Returning to the subject of Brexit, manufacturers require a carefully engineered process to support and protect industry in the UK.  The UK Government has announced a new approach to backing British Manufacturing, a welcome change from the previous administration.  However, the ambition of being an enhanced global trading nation must not be allowed to pressure negotiations and result in a clumsy exit plan which could do lasting damage to manufacturing in the UK and the wider economy.

The Government has indicated that in order to rebalance the UK economy it needs to strengthen our own industrial footprint.  The renewed focus on industrial strategies is also welcomed, with the timing never better, as the Metals Strategy is currently being embraced by the UK Government and The Metals Council.  A long term consistent Industrial Strategy can play an important role in boosting growth within the UK.  It will require cross-party agreement to deliver consistency beyond the political cycle.  The core sector strategies will require successive governments to take a long term view to be able to achieve long term growth and prosperity within the UK.  Hence, industrial strategies will need, as a minimum, a programme of action over ten plus years in order to maximise return for investments and give businesses real confidence to innovate, recruit, train and deploy skilled personnel in the process.  It should also be noted that for the UK to be really competitive, the implementation of the Industrial Strategy is just as important as the Strategy itself.  Typically within the UK this will mean significantly improving the decision making processes and increasing the speed and nimbleness of delivering on initiatives to enhance growth are formulated and rolled out.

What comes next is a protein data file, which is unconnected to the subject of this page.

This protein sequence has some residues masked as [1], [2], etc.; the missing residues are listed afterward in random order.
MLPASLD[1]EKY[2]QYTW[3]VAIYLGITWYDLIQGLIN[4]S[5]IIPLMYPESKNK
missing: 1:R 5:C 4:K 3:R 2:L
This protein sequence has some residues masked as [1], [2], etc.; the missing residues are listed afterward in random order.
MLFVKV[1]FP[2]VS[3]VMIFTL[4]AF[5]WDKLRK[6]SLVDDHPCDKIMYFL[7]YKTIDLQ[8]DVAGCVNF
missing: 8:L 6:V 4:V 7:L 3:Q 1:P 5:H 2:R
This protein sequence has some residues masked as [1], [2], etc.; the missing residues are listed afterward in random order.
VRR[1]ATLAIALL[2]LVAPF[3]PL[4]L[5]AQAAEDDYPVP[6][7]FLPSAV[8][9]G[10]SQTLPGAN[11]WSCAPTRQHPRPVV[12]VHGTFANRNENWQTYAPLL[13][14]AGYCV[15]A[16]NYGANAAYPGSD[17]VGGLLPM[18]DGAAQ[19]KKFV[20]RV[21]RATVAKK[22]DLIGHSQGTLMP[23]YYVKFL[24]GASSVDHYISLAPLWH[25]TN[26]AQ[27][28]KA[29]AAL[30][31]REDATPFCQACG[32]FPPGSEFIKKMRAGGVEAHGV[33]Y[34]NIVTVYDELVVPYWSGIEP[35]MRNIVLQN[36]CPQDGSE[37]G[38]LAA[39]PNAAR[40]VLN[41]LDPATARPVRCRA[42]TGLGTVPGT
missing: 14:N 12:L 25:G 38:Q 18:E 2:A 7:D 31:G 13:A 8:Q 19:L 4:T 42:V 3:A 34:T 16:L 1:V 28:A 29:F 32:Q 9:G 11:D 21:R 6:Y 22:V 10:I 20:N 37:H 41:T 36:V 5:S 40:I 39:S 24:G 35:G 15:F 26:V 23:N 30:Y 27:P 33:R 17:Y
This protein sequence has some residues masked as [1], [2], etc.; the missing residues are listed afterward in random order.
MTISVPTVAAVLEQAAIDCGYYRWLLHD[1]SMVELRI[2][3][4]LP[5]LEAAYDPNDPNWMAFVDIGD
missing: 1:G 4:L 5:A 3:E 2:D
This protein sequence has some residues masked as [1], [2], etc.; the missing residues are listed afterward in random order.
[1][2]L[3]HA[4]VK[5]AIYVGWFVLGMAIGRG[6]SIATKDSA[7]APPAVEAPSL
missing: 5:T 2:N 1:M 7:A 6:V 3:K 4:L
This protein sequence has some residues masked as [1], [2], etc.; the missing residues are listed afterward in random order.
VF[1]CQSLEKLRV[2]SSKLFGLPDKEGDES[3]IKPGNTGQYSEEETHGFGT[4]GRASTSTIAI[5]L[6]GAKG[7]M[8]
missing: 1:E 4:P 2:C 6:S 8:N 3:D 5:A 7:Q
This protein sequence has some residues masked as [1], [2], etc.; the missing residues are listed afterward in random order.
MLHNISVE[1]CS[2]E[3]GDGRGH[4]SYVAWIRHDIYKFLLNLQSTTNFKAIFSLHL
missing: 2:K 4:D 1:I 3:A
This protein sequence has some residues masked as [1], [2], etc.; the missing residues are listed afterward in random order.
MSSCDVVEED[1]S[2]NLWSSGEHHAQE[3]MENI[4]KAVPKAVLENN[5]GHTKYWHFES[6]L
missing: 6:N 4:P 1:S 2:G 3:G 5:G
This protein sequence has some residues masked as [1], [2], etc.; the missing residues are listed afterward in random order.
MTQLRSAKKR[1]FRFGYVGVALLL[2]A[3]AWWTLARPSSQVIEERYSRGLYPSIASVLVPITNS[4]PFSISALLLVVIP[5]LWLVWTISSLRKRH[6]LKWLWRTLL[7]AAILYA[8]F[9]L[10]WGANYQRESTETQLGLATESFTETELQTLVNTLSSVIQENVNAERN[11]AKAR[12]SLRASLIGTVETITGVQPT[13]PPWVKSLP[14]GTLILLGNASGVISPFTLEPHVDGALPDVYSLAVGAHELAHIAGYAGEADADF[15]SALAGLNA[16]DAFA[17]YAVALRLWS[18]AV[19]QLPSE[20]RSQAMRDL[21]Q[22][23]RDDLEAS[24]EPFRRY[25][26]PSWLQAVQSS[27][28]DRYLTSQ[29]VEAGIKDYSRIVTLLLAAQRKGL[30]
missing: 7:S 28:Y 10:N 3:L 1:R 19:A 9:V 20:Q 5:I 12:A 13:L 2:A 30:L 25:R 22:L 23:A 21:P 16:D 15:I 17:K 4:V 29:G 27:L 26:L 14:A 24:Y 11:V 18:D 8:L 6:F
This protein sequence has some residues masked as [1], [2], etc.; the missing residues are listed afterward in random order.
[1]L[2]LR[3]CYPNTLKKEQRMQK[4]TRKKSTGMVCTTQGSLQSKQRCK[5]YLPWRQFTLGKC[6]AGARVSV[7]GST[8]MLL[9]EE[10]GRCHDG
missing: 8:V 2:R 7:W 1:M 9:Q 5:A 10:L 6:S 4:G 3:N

It is good to note that consideration of a sector-led approach is being promoted to ensure industrial sectors where the UK holds a competitive advantage are to be further “backed” and hopefully create momentum to build upon for future benefit.  At the same time the “place-based” approach is at long last also being promoted as the way forward.  The UK in total can only achieve comparable productivity levels with Europe and Rest of World if industrial strategies are applicable to all regions of the UK and prosperity leveraged accordingly.  On this latter point, addressing the infrastructure requirements in the UK will be central to ensure “pools” of employment can be widened and the efficiency of supply chains improved.